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Volume 19 (2024): Issue 6 (Jun 2024)

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A Biopsychosocial Framework for Sport Science: “A Jack of All Trades Is Oftentimes Better Than a Master of One”

Kerry McGawley

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Effects of Different Conditioning Activities on the Sprint Performance of Elite Sprinters: A Systematic Review With Meta-Analysis

Irineu Loturco, Lucas A. Pereira, Túlio B.M.A. Moura, Michael R. McGuigan, and Daniel Boullosa

Purpose: Postactivation performance enhancement (PAPE), which refers to the phenomena associated with the attainment of enhanced performance in sport-specific tasks after a conditioning activity, is an important objective of warming-up practices in many sports. This is even more relevant for sprinters, as potential increases in sprinting speed will directly influence their competitive results. This systematic review with meta-analysis evaluated the effects of different PAPE protocols (ie, using plyometrics, strength-power exercises, and resisted/assisted sprints) on the sprinting performance (ie, sprint time or sprint speed) of competitive sprinters. Methods: Initially, 1205 records published until last December 18 were identified, using the following databases: PubMed/MEDLINE, Scopus, and Clarivate Web of Science. After removing duplicates and screening titles and abstracts, 14 high-quality studies met the inclusion criteria for the meta-analysis. Results: Overall, there were no significant changes in sprint performance after implementing various types of conditioning activities (standardized mean difference [SMD] = 0.16 [95% CI, −0.02 to 0.33]; Z = 1.78; P = .08; I 2 = 0%). In addition, when comparing prechanges and postchanges between experimental, control, and other conditions, no significant differences were found in sprint speed or time across all studies (SMD = 0.09 [95% CI, −0.10 to 0.28]; Z = 0.92; P = .36; I = 0%). Conclusions: Results revealed that different types of conditioning activities may not be capable of acutely enhancing the sprint speed of competitive sprinters. This aligns with previous observations indicating that sprinting is a highly stable physical capacity, a phenomenon that is even more consistent among elite sprinters. Coaches and sport scientists should collaborate to develop more efficient PAPE protocols for these highly specialized athletes, with special attention to study design and individualization, while considering their effects on acceleration versus top speed.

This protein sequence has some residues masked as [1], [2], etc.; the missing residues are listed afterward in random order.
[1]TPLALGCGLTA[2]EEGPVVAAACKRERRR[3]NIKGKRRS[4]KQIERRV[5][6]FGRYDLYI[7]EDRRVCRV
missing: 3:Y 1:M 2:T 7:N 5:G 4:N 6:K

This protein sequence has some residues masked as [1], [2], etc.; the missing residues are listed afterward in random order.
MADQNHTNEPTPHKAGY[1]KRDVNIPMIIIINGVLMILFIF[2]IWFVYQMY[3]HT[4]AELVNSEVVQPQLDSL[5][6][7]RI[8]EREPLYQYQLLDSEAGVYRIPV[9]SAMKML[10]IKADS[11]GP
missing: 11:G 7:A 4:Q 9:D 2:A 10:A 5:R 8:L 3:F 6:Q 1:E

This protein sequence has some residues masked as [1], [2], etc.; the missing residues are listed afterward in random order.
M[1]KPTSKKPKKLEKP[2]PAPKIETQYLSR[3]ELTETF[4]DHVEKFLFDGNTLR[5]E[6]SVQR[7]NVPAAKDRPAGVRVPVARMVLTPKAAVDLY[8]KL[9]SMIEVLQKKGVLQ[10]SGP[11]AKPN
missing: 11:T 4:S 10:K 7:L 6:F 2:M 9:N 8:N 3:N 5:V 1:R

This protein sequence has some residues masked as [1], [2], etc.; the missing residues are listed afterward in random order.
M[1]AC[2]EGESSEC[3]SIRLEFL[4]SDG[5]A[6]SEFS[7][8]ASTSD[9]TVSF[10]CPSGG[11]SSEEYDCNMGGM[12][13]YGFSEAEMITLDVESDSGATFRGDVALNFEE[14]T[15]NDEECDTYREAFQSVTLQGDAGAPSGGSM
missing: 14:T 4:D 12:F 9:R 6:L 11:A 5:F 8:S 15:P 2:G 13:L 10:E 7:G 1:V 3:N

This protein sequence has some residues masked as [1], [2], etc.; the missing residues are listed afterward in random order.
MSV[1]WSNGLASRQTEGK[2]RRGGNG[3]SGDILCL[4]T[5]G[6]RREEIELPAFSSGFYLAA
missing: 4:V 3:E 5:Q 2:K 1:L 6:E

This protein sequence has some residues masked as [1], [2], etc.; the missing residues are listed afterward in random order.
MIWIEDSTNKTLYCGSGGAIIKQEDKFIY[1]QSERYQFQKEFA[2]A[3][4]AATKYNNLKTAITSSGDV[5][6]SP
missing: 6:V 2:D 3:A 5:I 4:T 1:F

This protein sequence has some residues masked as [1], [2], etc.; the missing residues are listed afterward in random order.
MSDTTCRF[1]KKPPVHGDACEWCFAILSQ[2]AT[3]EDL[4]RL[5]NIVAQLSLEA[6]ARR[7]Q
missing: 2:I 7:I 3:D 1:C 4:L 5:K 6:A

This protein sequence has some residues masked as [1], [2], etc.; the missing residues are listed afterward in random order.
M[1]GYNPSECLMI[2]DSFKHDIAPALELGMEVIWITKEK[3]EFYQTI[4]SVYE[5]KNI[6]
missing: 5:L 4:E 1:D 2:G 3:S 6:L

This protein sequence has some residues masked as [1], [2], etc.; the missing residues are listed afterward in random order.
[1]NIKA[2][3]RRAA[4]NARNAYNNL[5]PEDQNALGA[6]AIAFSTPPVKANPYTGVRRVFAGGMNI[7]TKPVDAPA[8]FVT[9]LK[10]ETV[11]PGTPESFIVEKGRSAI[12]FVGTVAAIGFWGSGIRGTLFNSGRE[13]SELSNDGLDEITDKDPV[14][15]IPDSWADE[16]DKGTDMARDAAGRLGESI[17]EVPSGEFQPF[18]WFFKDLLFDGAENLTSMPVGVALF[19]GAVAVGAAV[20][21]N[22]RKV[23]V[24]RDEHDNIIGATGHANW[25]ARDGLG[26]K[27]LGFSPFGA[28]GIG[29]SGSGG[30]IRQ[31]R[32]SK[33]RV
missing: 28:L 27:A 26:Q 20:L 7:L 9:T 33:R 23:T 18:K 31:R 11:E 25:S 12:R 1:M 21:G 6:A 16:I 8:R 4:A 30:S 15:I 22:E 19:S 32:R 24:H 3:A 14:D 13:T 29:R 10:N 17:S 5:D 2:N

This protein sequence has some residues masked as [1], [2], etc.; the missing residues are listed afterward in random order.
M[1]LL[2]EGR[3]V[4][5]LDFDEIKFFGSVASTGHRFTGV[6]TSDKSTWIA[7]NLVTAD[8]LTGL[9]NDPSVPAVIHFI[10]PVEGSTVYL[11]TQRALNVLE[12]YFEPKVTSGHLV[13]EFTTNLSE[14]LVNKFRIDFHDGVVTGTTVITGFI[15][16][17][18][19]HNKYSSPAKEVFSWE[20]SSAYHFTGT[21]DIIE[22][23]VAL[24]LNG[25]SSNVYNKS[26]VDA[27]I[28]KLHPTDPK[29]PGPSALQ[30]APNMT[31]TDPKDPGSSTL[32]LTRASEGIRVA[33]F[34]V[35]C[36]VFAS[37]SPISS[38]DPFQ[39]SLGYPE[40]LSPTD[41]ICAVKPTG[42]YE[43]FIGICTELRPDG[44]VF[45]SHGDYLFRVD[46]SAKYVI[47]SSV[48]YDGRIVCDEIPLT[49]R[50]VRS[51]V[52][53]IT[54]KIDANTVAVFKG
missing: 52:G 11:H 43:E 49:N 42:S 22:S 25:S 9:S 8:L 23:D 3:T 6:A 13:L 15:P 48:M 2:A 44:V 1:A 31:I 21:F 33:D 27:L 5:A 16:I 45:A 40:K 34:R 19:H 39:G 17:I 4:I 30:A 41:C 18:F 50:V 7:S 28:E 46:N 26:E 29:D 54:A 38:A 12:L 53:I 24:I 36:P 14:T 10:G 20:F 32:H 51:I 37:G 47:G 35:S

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Test–Retest Reliability of Running Economy and Metabolic and Cardiorespiratory Parameters During a Multistage Incremental Treadmill Test in Male Middle- and Long-Distance Runners

Aidan J. Brady, Mark Roantree, and Brendan Egan

This study investigated the test–retest reliability of running economy (RE) and metabolic and cardiorespiratory parameters related to endurance running performance using a multistage incremental treadmill test. On two occasions separated by 21–28 days, 12 male middle- and long-distance runners ran at 10, 11, 12, 13, and 14 km/hr for 8 min each stage, immediately followed by a ramp test to volitional exhaustion. Carbohydrate (10% maltodextrin solution) was consumed before and during the test to provide ∼1 g/min of exercise. RE, minute ventilation ( V ˙ E ), oxygen consumption ( V ˙ O 2 ), carbon dioxide production ( V ˙ CO 2 ), respiratory exchange ratio (RER), heart rate (HR), ratings of perceived exertion (RPE), and blood glucose and lactate concentrations were recorded for each stage and at volitional exhaustion. Time-to-exhaustion (TTE) and peak oxygen consumption ( V ˙ O 2 peak ) during the ramp test were also recorded. Absolute reliability, calculated as the coefficient of variation (CV) between repeated measures, ranged from 2.3% to 3.1% for RE, whereas relative reliability, calculated as the intraclass correlation coefficient (ICC), ranged from .42 to .79. V ˙ E , V ˙ O 2 , V ˙ O 2 peak , V ˙ CO 2 , RER, and HR had a CV of 1.1%–4.3% across all stages. TTE and RPE had a CV of 7.2% and 2.3%–10.8%, respectively, while glucose and lactate had a CV of 4.0%–17.8%. All other parameters, except for blood glucose, were demonstrated to have good-to-excellent relative reliability assessed by ICC. Measures of RE, V ˙ O 2 peak , and TTE were reliable during this two-phase multistage incremental treadmill test in a cohort of trained and highly trained male middle- and long-distance runners.